Consuming Agenda

International Outlook

Paging Dr Darwin

Courses by level: Top | 100 | 200 | 300 | 400/500 | 600

200 Level Classes

Number Title
Credits
Description Instructor Syllabus/ Website
234 Pacific Island Societies
SSC, IC
4
Discusses the exchange, gender, politics, development, and migration of select societies in New Guinea and Polynesia. Biersack Syllabus
270 Introduction to Biological Anthropology
SC
4
Examines the biological aspects of the human species from comparative, ecological, and evolutionary perspectives. Explores theoretical and methodological issues in biological anthropology. Snodgrass,

Sterner,

Ting

Syllabus
280 Introduction to Language and Culture
SSC
4
Relationship and methodology of language and culture. Scher Syllabus

Courses by level: Top | 100 | 200 | 300 | 400/500 | 600

300 Level Classes

Number Title
Credits
Description Instructor Syllabus/ Website
310 Exploring Other Cultures
4
How anthropologists study and describe human cultures. Content varies; draws on fieldwork, famous ethnographies, specific ethnographic areas and their problems, and comparative study of selected cultures.
310 Culture, Power, and Environment
4
Biersack
310 Anthropology of Globalization
4
Karim
310 Indigenous Immigrants in Oregon
4
Stephen
310 The Early City
4
Gallagher Syllabus
310 European Prehistory
4
310 Environmental Archaeology
4
Gallagher Syllabus
314 Gender in Cross-Cultural Perspective
SSC, IP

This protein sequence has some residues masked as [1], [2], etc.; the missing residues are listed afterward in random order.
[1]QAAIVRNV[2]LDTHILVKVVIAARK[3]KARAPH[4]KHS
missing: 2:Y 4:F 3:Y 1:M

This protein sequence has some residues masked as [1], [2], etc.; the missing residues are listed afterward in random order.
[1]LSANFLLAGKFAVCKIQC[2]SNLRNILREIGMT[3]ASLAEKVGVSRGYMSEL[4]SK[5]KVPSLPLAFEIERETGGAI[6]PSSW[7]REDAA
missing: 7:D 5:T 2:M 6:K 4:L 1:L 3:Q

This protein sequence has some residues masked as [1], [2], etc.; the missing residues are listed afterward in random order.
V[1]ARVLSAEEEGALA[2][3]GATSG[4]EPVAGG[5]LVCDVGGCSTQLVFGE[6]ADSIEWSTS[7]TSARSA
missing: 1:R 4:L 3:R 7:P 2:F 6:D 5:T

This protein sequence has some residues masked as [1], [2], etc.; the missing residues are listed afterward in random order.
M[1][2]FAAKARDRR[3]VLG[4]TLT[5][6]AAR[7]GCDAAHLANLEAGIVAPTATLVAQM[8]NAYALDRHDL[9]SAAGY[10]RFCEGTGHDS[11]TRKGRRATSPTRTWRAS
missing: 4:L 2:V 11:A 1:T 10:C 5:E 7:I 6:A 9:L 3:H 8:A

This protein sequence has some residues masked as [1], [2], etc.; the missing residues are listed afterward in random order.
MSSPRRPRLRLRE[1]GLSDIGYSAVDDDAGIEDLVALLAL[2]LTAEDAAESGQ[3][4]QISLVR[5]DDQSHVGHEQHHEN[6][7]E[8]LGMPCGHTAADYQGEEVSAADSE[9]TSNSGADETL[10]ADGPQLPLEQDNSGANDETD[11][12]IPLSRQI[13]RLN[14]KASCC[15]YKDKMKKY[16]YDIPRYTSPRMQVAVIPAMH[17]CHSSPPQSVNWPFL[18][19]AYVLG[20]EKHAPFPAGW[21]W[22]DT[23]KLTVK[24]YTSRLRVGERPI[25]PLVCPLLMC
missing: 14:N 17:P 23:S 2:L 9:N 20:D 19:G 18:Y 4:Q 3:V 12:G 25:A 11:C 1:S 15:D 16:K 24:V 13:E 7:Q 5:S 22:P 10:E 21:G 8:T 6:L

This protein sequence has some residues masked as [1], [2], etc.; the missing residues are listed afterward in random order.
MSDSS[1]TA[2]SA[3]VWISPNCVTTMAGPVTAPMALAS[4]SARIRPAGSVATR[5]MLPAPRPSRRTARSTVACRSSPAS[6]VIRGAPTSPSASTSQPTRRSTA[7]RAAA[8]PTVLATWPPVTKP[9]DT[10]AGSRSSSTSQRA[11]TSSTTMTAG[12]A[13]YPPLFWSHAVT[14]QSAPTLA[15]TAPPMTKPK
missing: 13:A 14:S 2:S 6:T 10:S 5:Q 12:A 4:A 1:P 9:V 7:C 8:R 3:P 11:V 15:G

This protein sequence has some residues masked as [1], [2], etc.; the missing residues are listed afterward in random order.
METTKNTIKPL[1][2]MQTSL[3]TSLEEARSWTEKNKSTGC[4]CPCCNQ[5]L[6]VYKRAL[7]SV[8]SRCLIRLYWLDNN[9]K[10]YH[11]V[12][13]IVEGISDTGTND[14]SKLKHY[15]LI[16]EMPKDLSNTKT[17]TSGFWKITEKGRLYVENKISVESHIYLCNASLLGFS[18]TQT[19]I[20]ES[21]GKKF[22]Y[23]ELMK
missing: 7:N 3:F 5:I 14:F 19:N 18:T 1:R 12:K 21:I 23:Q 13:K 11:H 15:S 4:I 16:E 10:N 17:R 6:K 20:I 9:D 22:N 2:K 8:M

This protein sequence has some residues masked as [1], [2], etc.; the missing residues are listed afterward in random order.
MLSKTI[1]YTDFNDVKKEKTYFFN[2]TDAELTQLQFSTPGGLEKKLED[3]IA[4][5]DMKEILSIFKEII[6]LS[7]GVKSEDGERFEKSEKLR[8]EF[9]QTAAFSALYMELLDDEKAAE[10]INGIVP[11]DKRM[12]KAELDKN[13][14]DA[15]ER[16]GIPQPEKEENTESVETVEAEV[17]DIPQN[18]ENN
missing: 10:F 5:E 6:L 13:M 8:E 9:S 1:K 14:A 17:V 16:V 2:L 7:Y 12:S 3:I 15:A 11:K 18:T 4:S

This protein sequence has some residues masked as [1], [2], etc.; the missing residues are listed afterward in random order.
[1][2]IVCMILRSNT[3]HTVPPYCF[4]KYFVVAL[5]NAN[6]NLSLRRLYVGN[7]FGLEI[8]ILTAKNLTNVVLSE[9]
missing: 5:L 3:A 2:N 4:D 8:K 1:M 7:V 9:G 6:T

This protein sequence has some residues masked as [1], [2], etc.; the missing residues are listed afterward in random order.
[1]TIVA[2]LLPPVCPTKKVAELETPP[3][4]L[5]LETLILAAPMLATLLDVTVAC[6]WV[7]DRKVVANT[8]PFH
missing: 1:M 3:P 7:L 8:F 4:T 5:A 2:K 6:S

4
Cross-cultural exploration of women’s power in relation to political, economic, social, and cultural roles. Case studies from Africa, America, Asia, Europe, and the Middle East. Silverman Syllabus
315 Gender, Folklore, Inequality
SSC, IP
4
Cross-cultural exploration of the expressive and artistic realm of women’s lives. Topics include life-cycle rituals, religion, healing, verbal arts, crafts, and music. Silverman. Silverman Syllabus
320 Native North Americans
SSC, IP
4
Interpretive approach to accomplishments, diversity, and survival of precontact, postcontact, and present-day American Indian peoples. Impact of Euro-American stereotypes on politics and identity. Prereq: ANTH 161 or 260. Klopotek,

O’Nell

Syllabus
322 Anthropology of the United States.
SSC, AC
4
Explores the culture and the political economy of the contemporary United States, with a particular focus on race, class, and gender relations. Pre/Coreq: ANTH 161. Offered alternate years. Morgen Syllabus
326 Caribbean Societies
SSC, IC
4